Beech

Siskiyou Smokejumper Base Museums new Twin Beech, June 1 2013 Beech retrieval

Siskiyou Smokejumper Museum's "new" Twin Beech waiting in Bandon for a tow to Cave Junction.

Siskiyou Smokejumper Base Museums new Twin Beech, June 1 2013 Beech retrieval

Twin Beech moving south on I5, June 1 2013 Beech retrieval

Twin Beech moving south on I5.

Twin Beech moving south on I5, June 1 2013 Beech retrieval

Home again waiting to be restored, June 1 2013 Beech retrieval

Home again waiting to be restored.

Home again waiting to be restored, June 1 2013 Beech retrieval

Past the office. June 1, 2013 Beech retrieval

Past the office.

Past the office. June 1, 2013 Beech retrieval

Through the gates at the Gobi

Through the gates at the Gobi.

Through the gates at the Gobi

Son of a Beech

Siskiyou Smokejumper Base Museums new Twin Beech, June 1 2013 Beech retrieval

Siskiyou Smokejumper Museum's "new" Twin Beech waiting in Bandon for a tow to Cave Junction.

The Siskiyou Smokejumper Base was home to seven different types of jump planes during the near four decades of its existence. The Twin Beech was there the longest, from 1954 until 1974, 20 years. Though it stumbled a few times, overall, it was a steady and reliable workhorse for jump bases throughout the west.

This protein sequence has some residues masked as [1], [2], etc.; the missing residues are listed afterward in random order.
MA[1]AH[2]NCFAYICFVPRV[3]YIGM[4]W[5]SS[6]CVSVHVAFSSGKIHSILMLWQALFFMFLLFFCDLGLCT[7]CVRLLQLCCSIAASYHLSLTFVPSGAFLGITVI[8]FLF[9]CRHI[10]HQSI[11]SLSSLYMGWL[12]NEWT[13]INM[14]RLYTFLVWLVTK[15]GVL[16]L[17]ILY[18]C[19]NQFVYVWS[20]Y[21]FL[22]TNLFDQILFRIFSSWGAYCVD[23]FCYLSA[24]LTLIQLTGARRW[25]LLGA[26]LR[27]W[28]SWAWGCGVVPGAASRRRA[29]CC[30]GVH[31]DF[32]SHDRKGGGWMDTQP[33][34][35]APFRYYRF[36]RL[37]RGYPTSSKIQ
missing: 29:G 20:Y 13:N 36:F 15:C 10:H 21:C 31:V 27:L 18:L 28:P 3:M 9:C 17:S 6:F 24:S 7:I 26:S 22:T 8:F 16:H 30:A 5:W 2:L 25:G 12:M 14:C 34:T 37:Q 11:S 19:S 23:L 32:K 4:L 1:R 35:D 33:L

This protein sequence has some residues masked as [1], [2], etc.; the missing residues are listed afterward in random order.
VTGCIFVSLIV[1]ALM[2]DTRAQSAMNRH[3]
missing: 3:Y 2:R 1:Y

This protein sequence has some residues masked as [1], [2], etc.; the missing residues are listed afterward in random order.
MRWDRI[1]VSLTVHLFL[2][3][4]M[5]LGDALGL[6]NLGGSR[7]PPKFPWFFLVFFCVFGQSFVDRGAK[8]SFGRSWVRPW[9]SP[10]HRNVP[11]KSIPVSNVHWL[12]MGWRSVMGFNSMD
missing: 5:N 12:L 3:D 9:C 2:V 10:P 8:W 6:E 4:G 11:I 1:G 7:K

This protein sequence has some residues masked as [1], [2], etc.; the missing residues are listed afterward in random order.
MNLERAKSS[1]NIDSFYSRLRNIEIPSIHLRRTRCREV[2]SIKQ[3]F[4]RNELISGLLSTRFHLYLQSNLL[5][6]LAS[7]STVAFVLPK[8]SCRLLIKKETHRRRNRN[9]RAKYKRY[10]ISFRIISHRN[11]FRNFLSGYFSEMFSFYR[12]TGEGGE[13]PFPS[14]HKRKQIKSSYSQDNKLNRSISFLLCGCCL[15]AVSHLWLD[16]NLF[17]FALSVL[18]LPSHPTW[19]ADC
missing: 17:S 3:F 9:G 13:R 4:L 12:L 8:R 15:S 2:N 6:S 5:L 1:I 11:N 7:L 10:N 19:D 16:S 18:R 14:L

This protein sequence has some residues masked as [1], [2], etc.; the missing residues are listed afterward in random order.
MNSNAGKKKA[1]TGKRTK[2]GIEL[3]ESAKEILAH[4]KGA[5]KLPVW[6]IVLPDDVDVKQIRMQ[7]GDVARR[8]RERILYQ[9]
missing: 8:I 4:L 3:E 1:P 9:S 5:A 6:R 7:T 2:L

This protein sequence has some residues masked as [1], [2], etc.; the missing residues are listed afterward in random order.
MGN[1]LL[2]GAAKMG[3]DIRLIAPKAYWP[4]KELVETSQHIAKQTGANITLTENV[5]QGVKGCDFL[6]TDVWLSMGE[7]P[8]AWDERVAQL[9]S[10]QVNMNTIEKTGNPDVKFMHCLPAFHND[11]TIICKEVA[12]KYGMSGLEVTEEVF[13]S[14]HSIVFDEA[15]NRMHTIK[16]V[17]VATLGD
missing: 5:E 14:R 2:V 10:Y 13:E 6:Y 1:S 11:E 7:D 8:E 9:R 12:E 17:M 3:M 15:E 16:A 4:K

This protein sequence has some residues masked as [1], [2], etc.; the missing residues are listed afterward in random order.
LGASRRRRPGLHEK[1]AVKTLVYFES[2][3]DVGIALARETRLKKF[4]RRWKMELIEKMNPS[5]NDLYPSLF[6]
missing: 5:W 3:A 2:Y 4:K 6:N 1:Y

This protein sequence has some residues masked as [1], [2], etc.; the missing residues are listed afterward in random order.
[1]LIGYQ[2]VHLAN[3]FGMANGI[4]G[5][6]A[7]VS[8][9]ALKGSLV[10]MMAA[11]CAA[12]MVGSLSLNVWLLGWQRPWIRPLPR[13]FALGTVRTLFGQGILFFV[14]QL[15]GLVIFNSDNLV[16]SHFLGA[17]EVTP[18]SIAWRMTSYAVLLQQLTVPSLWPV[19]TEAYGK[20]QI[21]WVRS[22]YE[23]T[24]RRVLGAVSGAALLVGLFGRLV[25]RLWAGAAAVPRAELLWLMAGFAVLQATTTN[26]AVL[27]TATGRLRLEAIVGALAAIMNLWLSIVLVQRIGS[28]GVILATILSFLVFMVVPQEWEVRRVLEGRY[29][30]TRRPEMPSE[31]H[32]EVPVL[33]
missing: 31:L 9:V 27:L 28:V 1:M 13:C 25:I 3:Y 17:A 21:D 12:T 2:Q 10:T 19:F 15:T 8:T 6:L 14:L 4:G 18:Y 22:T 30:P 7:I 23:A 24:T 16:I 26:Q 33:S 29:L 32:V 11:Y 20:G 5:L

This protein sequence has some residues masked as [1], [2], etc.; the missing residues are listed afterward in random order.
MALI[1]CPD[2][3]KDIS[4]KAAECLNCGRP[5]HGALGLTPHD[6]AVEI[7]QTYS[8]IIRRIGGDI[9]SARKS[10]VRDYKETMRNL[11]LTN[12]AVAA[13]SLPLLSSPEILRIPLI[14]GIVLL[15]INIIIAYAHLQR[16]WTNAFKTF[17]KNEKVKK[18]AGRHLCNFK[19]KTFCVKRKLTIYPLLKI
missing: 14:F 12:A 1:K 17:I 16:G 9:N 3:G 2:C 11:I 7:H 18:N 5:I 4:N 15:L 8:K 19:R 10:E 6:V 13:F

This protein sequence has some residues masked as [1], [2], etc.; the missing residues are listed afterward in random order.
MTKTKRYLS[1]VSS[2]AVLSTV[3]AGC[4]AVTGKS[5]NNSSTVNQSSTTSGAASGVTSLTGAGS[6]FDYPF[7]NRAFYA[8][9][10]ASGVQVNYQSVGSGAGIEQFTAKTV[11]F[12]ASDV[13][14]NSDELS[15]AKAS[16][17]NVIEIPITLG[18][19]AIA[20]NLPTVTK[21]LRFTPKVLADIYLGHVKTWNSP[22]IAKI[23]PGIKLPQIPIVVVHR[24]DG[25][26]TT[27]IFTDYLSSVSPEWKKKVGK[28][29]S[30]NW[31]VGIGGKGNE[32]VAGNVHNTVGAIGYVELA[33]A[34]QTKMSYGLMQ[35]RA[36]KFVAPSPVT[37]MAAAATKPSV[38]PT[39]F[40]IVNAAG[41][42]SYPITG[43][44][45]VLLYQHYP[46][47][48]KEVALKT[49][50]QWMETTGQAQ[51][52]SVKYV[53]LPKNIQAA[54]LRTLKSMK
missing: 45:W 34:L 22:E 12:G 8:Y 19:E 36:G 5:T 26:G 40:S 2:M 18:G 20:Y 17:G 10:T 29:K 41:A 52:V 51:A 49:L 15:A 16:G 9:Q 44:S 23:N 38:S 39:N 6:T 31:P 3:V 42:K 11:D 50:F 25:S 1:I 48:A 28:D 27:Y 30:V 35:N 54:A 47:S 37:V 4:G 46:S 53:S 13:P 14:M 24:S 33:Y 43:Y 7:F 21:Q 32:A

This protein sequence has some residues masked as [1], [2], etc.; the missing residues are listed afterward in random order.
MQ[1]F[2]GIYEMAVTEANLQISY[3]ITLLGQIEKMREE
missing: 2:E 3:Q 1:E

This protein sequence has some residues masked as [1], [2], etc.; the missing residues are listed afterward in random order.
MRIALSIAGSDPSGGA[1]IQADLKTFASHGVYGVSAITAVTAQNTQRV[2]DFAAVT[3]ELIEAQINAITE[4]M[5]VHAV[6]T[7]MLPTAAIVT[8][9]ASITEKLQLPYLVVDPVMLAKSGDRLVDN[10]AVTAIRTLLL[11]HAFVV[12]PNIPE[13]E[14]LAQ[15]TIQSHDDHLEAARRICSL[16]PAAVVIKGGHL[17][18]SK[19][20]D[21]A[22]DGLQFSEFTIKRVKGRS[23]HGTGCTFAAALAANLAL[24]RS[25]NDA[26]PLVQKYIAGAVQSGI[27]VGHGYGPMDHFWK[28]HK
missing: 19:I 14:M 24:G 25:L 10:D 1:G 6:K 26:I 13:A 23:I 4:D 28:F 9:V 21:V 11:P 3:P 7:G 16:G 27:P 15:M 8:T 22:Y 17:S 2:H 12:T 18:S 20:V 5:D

The newly established Siskiyou Smokejumper Base Museum is fast becoming a popular tourist stop and the visitors thoroughly enjoy learning about smokejumping and firefighting. The loft, parachutes, jump suits, tools, stories of jumping and firefighting are fine; but, how can you tell the full story of smokejumping without an airplane?

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Mick Swift climbs a giant ponderosa pine tree to retrieve his parachute

Mick Swift climbs a giant ponderosa pine tree to retrieve his parachute


grants pass courier article june 19 2010


Smokejumper uses propeller to crank-start Fairchild jump plane before jump

Smokejumper uses propeller to crank-start Fairchild jump plane before jump